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JGS Editorial Board

The Journal of the Geological Society Editorial Board reports to Publications and Information Committee.

Chief Editor

Graham Shields, University College London, UK 
My research explores how Earth’s surface environment has evolved as an integrated system. I primarily use sedimentary geochemical and isotopic tracers to study the co-evolution of life and the environment, particularly during Mesoproterozoic through Cambrian times. Most recently, my research has investigated the role of evaporite weathering and deposition in the global carbon cycle. Key field areas include China’s North and South cratons.

Deputy Editors

Deta Gasser, Western Norway University of Applied Sciences, Norway
Deta Gasser is a field-based structural geologist and geochronologist, with expertise on the regional geological evolution of the Caledonian orogen of the North Atlantic, the Alps and the Cordillera of Alaska. Subject areas of papers: tectonics, geochronology, convergent plate tectonic settings

Linda Kirstein, University of Edinburgh, UK
My research ranges from tectonic geomorphology to mantle geochemistry. At the core of my research are ideas of cyclicity, connectivity and change. I apply a range of techniques including thermo- and geo-chronometry, geochemistry and petrology to understand how the composition of the solid Earth has changed over time particularly in intraplate settings; how erosion and transport respond to external forcing and how recycling affects element budgets.

Subject Editors

Heda Agic, University of California, Santa Barbara, USA
Heda Agic’s interests are in proterozoic (micro)paleontology, paleoecology, and biostratigraphy; geobiology; evolution of early complex life.

Sarah Boulton, University of Plymouth, UK
My research investigates the role of uplift and active faulting on landscapes and how we can extract 'tectonics from topography'; in particular using fluvial geomorphology, knickzone formation and retreat to constrain tectonic drivers of long term landscape evolution. I have also become interested in the connectivity between river channels and the adjacent hillslopes, and the role that landsliding has in landscape evolution. Much of my research is located in the Mediterranean region and I also undertake broader research into the Cenozoic tectonic evolution of the Eastern Mediterranean region especially concerning active faulting, palaeoseismology, and tsunamis.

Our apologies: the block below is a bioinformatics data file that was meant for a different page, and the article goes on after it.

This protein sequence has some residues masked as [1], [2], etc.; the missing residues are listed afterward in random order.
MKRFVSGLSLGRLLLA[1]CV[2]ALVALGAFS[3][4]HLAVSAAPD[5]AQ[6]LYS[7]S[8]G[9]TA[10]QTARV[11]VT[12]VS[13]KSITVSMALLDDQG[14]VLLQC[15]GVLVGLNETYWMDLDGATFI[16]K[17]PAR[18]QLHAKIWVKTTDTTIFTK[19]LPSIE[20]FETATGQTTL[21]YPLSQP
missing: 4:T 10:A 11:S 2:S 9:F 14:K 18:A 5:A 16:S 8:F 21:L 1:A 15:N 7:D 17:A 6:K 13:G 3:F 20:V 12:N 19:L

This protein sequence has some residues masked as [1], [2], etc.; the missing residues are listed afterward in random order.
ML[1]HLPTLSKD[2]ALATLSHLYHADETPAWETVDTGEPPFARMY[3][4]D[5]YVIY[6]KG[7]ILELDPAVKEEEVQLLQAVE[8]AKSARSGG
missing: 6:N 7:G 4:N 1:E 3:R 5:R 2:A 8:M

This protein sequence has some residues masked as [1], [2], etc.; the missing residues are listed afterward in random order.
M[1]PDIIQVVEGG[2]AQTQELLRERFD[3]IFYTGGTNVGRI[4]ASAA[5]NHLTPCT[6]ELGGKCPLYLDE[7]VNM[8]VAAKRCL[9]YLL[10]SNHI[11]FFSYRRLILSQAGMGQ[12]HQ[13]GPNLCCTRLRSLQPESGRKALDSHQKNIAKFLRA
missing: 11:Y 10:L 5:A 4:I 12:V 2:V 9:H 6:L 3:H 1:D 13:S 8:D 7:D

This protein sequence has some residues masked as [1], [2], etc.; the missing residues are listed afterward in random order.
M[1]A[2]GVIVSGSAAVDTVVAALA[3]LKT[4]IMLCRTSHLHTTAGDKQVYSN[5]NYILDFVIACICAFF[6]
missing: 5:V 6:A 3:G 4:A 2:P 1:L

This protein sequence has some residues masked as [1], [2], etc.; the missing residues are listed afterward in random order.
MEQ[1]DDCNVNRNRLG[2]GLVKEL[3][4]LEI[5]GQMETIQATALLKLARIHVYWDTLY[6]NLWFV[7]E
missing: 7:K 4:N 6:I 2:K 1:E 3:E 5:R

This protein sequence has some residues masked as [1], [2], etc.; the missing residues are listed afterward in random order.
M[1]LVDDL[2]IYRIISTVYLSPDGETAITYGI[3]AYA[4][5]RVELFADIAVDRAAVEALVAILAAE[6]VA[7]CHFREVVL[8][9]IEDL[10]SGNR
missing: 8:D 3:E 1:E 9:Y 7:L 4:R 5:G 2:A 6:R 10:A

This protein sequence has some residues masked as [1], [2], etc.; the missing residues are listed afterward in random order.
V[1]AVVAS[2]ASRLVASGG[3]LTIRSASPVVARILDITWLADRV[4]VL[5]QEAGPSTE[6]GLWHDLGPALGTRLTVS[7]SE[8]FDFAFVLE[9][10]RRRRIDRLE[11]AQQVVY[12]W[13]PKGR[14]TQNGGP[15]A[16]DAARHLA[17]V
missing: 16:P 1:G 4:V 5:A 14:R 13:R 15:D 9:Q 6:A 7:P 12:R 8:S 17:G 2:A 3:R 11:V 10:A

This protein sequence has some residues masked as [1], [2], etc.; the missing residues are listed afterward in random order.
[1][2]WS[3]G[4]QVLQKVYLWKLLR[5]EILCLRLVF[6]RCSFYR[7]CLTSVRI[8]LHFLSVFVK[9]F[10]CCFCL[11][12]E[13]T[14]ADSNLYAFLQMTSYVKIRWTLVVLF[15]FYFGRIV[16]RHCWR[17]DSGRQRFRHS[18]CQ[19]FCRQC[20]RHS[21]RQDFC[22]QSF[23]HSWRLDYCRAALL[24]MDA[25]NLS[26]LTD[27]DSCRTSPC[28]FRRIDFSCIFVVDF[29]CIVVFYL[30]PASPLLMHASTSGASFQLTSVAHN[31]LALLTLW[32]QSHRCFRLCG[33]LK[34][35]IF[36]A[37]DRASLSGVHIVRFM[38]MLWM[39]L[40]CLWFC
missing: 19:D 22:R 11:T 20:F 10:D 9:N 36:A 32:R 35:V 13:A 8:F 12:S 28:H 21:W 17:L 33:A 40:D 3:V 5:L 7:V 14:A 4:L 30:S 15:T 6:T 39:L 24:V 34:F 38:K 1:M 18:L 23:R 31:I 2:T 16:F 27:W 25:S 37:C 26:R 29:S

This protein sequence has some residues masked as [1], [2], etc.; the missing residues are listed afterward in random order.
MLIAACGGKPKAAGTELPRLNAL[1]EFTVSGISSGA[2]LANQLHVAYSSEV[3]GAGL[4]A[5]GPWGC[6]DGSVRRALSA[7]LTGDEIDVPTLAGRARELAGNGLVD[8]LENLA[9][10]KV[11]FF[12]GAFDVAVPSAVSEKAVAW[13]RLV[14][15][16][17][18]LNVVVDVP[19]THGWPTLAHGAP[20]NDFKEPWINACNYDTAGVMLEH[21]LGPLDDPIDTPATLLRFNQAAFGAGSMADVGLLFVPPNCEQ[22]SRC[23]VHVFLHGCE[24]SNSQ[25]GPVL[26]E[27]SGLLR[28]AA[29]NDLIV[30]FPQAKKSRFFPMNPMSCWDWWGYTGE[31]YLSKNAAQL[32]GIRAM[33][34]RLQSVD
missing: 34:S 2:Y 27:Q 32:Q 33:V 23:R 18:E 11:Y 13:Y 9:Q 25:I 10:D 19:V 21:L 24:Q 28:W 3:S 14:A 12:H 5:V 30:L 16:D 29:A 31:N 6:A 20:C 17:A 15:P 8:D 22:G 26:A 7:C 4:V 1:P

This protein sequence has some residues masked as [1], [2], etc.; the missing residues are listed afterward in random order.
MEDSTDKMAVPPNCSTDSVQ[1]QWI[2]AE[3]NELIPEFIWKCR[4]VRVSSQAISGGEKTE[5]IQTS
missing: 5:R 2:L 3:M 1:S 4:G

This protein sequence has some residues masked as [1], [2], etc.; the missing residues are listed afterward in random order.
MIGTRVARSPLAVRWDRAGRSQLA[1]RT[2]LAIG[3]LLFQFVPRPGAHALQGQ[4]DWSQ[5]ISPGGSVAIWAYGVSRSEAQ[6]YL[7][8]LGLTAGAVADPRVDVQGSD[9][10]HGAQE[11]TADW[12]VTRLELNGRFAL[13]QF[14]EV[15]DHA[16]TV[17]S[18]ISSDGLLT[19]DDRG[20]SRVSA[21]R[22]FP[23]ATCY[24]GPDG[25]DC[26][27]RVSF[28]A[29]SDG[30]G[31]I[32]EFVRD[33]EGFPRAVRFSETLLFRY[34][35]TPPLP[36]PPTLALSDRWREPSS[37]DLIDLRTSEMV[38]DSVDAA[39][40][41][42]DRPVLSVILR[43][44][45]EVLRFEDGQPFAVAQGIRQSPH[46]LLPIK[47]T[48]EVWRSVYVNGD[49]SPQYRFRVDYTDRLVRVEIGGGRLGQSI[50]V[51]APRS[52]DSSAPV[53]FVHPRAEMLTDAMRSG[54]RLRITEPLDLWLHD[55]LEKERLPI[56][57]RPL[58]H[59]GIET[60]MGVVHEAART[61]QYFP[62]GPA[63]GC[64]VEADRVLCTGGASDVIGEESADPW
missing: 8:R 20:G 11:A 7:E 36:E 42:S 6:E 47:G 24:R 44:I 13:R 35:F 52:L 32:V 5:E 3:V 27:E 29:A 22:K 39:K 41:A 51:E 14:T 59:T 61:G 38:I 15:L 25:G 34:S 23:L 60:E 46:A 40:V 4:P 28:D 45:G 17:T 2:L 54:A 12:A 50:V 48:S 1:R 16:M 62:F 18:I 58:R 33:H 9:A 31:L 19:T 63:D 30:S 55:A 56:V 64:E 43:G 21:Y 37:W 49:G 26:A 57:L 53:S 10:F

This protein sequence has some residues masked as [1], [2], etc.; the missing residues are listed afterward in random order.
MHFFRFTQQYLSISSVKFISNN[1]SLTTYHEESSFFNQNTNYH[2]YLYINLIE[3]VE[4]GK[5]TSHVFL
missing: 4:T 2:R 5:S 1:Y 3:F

Giovanni Camanni, Università di Napoli Federico II, Italy
My research interests lie in the general area of Structural Geology and Tectonics. Within these broad research themes, I am keen on investigating the structure and evolution of fault zones, and their role in mountain building and rifting processes. To advance our knowledge of these aspects, my work largely relies on collecting and analysing field data and, secondarily, on their integration with seismic reflection and various sets of seismological data.
Kathryn Cutts, Universidade do Estado do Rio de Janeiro, Brazil
Metamorphic petrologist focusing on polymetamorphism in Precambrian rocks with the objective of understanding more about early earth tectonics. Expertise includes P-T modelling, geochronology, petrochronology and Archean geology.
Stephen Daly, University College Dublin, Ireland
My research interests include the origin and tectonic history of the lower crust, geochemical aspects of geothermal energy and the application of isotope geochemical methods to sedimentary provenance, granite petrogenesis, ore genesis and mantle evolution.
Philip Donoghue, University of Bristol, UK
I am a palaeontologist interested in major evolutionary transitions, their causes and consequences, from the origin of plants and animals, to the origin of cellular life. I have particular expertise in phylogenetics, computed tomography, and the estimation of evolutionary timescales.
Kirsty Edgar, University of Birmingham, UK